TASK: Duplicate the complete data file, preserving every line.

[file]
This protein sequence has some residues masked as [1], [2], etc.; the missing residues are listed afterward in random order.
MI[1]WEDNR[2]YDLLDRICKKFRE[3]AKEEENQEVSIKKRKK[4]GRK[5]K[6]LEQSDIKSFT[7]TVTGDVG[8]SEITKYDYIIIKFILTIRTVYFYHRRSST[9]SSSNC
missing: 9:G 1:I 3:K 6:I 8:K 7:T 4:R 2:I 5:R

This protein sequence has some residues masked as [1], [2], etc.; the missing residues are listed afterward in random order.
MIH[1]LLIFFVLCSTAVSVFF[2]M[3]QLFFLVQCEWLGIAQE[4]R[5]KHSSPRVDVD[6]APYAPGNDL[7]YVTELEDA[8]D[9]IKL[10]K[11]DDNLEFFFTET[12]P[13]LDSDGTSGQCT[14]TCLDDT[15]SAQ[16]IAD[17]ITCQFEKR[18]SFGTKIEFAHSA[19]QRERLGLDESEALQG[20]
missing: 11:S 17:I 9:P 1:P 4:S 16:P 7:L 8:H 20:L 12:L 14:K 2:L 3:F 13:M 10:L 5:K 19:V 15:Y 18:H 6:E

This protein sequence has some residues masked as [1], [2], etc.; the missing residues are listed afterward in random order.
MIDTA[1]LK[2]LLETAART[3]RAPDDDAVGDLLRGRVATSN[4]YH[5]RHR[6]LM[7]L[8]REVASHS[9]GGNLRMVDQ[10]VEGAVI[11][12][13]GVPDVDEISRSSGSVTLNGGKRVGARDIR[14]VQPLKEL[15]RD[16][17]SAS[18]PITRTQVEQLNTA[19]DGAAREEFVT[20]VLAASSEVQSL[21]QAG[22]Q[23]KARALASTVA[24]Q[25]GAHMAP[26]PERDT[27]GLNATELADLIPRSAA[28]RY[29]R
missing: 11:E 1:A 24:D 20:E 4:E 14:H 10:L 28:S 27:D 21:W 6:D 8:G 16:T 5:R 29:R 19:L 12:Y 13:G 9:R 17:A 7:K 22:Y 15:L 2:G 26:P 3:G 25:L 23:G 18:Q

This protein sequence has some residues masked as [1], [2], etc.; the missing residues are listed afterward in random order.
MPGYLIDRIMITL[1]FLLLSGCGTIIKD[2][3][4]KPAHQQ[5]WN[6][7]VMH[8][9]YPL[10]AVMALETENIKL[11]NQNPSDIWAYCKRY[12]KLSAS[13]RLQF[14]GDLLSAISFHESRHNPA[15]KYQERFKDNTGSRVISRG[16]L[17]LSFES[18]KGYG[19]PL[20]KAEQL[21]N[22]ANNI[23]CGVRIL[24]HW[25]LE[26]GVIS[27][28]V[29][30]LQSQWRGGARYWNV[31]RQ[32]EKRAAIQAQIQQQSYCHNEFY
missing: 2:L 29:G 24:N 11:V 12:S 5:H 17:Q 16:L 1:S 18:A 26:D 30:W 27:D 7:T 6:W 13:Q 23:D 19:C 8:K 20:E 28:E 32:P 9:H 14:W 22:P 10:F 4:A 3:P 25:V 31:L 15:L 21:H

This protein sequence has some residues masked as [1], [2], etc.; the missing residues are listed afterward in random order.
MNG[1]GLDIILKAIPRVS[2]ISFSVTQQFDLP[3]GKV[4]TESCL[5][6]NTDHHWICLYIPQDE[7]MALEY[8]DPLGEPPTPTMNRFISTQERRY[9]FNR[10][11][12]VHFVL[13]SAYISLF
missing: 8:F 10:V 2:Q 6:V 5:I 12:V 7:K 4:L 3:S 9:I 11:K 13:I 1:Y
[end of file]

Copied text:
This protein sequence has some residues masked as [1], [2], etc.; the missing residues are listed afterward in random order.
MI[1]WEDNR[2]YDLLDRICKKFRE[3]AKEEENQEVSIKKRKK[4]GRK[5]K[6]LEQSDIKSFT[7]TVTGDVG[8]SEITKYDYIIIKFILTIRTVYFYHRRSST[9]SSSNC
missing: 9:G 1:I 3:K 6:I 8:K 7:T 4:R 2:I 5:R

This protein sequence has some residues masked as [1], [2], etc.; the missing residues are listed afterward in random order.
MIH[1]LLIFFVLCSTAVSVFF[2]M[3]QLFFLVQCEWLGIAQE[4]R[5]KHSSPRVDVD[6]APYAPGNDL[7]YVTELEDA[8]D[9]IKL[10]K[11]DDNLEFFFTET[12]P[13]LDSDGTSGQCT[14]TCLDDT[15]SAQ[16]IAD[17]ITCQFEKR[18]SFGTKIEFAHSA[19]QRERLGLDESEALQG[20]
missing: 11:S 17:I 9:P 1:P 4:S 16:P 7:L 8:H 20:L 12:L 14:K 2:L 3:F 13:M 10:L 5:K 19:V 15:Y 18:H 6:E

This protein sequence has some residues masked as [1], [2], etc.; the missing residues are listed afterward in random order.
MIDTA[1]LK[2]LLETAART[3]RAPDDDAVGDLLRGRVATSN[4]YH[5]RHR[6]LM[7]L[8]REVASHS[9]GGNLRMVDQ[10]VEGAVI[11][12][13]GVPDVDEISRSSGSVTLNGGKRVGARDIR[14]VQPLKEL[15]RD[16][17]SAS[18]PITRTQVEQLNTA[19]DGAAREEFVT[20]VLAASSEVQSL[21]QAG[22]Q[23]KARALASTVA[24]Q[25]GAHMAP[26]PERDT[27]GLNATELADLIPRSAA[28]RY[29]R
missing: 11:E 1:A 24:D 20:E 4:E 14:H 10:L 28:S 27:D 21:W 6:D 8:G 16:T 5:R 29:R 19:L 12:Y 13:G 9:R 17:A 7:K 22:Y 15:L 2:G 26:P 3:G 25:L 23:G 18:Q

This protein sequence has some residues masked as [1], [2], etc.; the missing residues are listed afterward in random order.
MPGYLIDRIMITL[1]FLLLSGCGTIIKD[2][3][4]KPAHQQ[5]WN[6][7]VMH[8][9]YPL[10]AVMALETENIKL[11]NQNPSDIWAYCKRY[12]KLSAS[13]RLQF[14]GDLLSAISFHESRHNPA[15]KYQERFKDNTGSRVISRG[16]L[17]LSFES[18]KGYG[19]PL[20]KAEQL[21]N[22]ANNI[23]CGVRIL[24]HW[25]LE[26]GVIS[27][28]V[29][30]LQSQWRGGARYWNV[31]RQ[32]EKRAAIQAQIQQQSYCHNEFY
missing: 2:L 29:G 24:N 11:V 12:S 5:H 17:Q 16:L 1:S 18:A 26:D 30:W 27:D 7:T 6:W 13:Q 23:D 19:C 8:K 20:E 28:E 32:P 9:H 14:W 22:P 10:F 4:A 3:P 25:V 31:L 15:L 21:H

This protein sequence has some residues masked as [1], [2], etc.; the missing residues are listed afterward in random order.
MNG[1]GLDIILKAIPRVS[2]ISFSVTQQFDLP[3]GKV[4]TESCL[5][6]NTDHHWICLYIPQDE[7]MALEY[8]DPLGEPPTPTMNRFISTQERRY[9]FNR[10][11][12]VHFVL[13]SAYISLF
missing: 8:F 10:V 2:Q 6:V 5:I 12:V 7:K 4:L 3:S 9:I 11:K 13:I 1:Y